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=Independence Sgt. Justin Hedlund, left, and Chief Bob Mason pose with the department’s re-accreditation award at the Oregon Association of Police Chiefs annual conference.

INDEPENDENCE — The Independence Police Department received its second consecutive award of law enforcement accreditation at the recent Oregon Association Chiefs of Police annual conference.

“Accreditation means that an agency, their operations, management, policies and procedures, meet the best practices the industry has to offer,” said Ed Boyd, executive director, Oregon Accreditation Alliance in a news release. “The accreditation process in general is a progressive and contemporary way of helping law enforcement agencies evaluate and improve their overall performance, and provides formal and professional recognition that an organization meets or exceeds best practice expectations of service and quality in the profession.”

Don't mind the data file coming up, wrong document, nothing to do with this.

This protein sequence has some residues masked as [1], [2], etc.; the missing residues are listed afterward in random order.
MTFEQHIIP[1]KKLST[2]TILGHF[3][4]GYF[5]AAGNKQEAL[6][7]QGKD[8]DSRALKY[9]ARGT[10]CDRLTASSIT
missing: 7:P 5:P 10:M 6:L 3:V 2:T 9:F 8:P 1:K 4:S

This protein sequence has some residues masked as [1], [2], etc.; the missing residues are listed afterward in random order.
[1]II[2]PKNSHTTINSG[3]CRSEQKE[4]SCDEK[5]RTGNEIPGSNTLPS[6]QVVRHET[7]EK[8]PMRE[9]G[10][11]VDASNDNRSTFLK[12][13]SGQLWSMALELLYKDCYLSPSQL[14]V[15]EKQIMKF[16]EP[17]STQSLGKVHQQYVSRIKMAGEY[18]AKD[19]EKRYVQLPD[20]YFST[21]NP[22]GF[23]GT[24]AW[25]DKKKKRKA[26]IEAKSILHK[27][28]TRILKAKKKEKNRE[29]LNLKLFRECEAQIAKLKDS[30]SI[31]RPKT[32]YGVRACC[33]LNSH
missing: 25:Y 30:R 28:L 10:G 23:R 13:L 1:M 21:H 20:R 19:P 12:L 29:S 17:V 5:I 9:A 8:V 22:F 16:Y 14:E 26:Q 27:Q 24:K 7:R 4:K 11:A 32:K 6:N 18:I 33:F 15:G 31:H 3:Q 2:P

There are more than 400 requirements within the 104 professional standards agencies must meet to be accredited.

Accredited agencies are re-evaluated every three years.

“Anytime the chief executive officer of an organization invites an outside third party into their department to review and inspect everything associated with their operations and render an opinion as to whether they meet a set of best practice standards for a given profession, that, by itself, shows commitment, transparency and dedication to excellence,” Boyd said. 

While the decision to attempt the accreditation process is with the chief, the process is an agency-wide effort.

The Oregon Accreditation Alliance extended special recognition to Accreditation Manager Sgt. Justin Hedlund.

Accreditation managers are the “point people who make it happen,” Boyd said.

The Oregon Accreditation Alliance recognized Hedlund, “for his outstanding work in preparing the Independence Police Department for their re-accreditation assessment.”

About the Oregon Accreditation Alliance

The Oregon Accreditation Alliance provides professional standards for law enforcement and 911/communications agencies in Oregon and Alaska.

The OAA has been in existence since 2001 and is governed by the Oregon Accreditation Alliance Board of Directors and is sponsored by the Oregon Association Chiefs of Police, the Oregon State Sheriffs Association and the Oregon Association of Public-Safety Communications Officials.

There are currently 49 law enforcement and 911 agencies that hold accredited status through the OAA.

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